A new study, conducted at Orygen, the National Centre of Excellence in Youth Mental Health, found psychotherapy more effective as a first-line treatment for depression in young people than antidepressants, or other psychotropic treatments.
Researchers recruited 153 patients aged 15-25 diagnosed with moderate-to-severe major depressive disorder as part of a randomized, double-blind, placebo-controlled, multicentre clinical trial. Participants were randomly assigned to undergo cognitive behavioral therapy (CBT) for 12 weeks. They were also administered either fluoxetine, a selective serotonin reuptake inhibitor (SSRI) antidepressant, or a placebo, along with CBT.
By the end of treatment, researchers found no drastic changes in symptom improvement between both groups, concluding that psychotherapy in conjunction with fluoxetine did not show significant benefits.
“The results suggest that we should really be focusing on providing good quality psychotherapy, such as cognitive behavioural therapy, to young people and keeping medication as the second line of treatment,” said Christopher Davey, a researcher and associate professor at Orygen.
“We did not find evidence that the addition of fluoxetine (rather than placebo) to CBT further reduced depressive symptoms in young people with moderate-to-severe MDD. Exploratory analyses showed that the addition of medication might be helpful for patients with comorbid anxiety symptoms and for older youth.”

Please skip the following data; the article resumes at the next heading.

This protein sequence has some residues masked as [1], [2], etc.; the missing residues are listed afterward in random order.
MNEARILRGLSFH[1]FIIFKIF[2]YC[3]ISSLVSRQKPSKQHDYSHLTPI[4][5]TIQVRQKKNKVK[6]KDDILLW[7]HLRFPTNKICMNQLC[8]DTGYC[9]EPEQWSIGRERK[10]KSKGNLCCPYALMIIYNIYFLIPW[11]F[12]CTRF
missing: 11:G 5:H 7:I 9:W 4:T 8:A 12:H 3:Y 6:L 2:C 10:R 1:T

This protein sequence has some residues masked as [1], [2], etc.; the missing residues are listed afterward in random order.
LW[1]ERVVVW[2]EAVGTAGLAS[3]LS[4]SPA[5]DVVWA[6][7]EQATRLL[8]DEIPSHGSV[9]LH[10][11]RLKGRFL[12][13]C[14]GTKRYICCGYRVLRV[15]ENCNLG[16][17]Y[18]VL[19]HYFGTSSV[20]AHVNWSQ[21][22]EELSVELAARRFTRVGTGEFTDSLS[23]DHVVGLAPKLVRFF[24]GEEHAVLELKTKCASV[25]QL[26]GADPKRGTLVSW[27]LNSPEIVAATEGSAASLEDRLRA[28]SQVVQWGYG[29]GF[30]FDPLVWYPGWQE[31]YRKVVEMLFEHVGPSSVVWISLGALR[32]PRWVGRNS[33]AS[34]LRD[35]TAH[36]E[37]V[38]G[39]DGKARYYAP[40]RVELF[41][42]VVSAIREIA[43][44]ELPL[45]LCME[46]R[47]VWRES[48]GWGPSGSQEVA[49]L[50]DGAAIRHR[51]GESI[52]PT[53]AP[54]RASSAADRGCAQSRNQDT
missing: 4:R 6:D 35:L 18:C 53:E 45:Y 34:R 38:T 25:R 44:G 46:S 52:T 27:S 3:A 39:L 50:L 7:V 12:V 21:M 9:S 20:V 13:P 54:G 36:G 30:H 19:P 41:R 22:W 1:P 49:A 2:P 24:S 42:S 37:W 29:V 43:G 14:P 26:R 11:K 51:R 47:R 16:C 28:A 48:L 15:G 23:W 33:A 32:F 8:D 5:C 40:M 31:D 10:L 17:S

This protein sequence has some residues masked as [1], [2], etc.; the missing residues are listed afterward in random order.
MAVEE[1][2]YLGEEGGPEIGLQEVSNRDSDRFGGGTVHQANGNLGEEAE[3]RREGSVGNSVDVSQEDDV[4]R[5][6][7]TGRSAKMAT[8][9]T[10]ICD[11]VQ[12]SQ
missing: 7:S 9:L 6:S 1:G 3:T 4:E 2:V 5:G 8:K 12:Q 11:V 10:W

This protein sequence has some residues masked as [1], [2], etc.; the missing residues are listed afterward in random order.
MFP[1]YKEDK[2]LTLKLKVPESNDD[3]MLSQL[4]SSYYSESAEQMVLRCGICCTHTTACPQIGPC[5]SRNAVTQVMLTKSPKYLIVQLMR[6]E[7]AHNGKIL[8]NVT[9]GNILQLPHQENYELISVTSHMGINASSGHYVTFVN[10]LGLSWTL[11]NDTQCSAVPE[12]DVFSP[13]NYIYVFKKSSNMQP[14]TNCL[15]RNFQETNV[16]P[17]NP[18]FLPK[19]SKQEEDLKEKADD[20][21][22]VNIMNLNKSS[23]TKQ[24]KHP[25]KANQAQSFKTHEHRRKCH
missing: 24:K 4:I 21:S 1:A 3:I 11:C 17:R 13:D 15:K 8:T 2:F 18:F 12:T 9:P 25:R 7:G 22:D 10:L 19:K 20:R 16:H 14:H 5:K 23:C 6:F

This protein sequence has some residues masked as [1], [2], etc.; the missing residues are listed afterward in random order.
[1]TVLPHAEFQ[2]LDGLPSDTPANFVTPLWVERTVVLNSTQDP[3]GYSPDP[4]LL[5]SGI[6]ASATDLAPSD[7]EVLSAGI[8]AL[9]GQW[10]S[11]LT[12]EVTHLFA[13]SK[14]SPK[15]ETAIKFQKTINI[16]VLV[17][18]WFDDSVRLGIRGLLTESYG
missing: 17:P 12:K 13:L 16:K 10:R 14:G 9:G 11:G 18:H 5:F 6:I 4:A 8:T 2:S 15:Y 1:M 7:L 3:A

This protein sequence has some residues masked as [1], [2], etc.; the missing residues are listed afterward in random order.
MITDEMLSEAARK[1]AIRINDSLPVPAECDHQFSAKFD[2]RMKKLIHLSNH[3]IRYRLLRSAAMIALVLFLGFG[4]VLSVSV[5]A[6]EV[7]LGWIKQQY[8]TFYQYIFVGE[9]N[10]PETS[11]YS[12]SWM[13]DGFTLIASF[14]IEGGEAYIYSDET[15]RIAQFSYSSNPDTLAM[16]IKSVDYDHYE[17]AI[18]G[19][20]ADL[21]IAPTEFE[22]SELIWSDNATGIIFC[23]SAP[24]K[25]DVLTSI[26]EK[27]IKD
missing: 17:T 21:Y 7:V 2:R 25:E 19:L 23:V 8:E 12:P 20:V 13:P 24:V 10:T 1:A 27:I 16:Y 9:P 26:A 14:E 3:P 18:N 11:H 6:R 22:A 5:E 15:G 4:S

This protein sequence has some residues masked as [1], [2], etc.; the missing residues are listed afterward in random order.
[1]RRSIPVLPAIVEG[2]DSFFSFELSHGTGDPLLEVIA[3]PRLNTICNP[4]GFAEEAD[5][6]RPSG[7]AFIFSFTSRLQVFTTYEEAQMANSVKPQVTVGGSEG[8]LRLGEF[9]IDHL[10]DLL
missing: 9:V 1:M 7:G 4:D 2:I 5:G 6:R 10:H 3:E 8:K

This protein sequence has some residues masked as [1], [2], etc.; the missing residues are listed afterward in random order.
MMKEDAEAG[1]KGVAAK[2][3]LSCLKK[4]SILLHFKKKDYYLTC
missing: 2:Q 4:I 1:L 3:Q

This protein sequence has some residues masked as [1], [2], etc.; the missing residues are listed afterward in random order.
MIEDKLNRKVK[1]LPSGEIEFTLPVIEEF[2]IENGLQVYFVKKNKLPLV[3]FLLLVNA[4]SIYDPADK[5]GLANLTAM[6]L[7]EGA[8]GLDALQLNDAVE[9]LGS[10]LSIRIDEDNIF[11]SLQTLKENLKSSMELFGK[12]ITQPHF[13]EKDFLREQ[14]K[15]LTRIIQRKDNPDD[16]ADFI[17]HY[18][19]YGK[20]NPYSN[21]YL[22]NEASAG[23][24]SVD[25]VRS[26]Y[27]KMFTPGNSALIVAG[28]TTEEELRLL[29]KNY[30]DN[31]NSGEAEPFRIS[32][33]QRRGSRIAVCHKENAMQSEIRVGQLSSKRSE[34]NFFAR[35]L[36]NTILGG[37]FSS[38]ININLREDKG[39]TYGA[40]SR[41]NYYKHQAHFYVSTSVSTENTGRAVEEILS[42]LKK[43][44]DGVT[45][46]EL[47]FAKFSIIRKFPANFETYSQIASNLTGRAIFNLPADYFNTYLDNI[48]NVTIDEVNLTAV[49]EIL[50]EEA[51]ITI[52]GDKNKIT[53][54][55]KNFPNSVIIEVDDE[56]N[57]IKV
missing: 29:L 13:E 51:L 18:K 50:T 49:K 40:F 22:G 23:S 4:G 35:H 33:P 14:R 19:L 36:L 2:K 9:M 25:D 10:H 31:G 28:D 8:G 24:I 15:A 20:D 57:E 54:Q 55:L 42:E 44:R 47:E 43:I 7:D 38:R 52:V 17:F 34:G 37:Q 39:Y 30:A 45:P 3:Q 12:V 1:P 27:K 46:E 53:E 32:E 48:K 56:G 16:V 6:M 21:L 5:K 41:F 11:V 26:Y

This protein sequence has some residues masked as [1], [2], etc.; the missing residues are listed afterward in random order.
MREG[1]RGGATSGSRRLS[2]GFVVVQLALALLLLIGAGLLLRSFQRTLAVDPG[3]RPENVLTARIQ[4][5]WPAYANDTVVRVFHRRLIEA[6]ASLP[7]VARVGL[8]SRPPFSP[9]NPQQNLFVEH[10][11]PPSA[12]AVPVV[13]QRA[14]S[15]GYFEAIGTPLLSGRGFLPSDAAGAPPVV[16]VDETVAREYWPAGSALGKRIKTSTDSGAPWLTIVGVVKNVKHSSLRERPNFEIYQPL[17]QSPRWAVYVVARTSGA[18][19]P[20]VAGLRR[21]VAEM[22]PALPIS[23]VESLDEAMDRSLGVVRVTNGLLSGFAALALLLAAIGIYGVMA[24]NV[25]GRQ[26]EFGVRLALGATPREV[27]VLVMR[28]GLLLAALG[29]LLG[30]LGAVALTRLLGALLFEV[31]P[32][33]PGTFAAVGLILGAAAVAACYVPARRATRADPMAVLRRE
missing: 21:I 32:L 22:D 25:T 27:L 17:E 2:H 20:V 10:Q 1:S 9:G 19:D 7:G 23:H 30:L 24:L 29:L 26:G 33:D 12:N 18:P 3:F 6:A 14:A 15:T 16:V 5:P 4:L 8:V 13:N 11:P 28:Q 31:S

The findings, researchers say, does not by any means derail the importance of antidepressants or its beneficiary uses for treating symptoms of depression. “Our study found some evidence to suggest that if antidepressants have a role, they have more of a role in people at the older end of our age range,” Davey stated.
“Antidepressants can be very useful for some people. Anyone considering the role of antidepressants in their treatment should discuss this with their doctor or clinician.”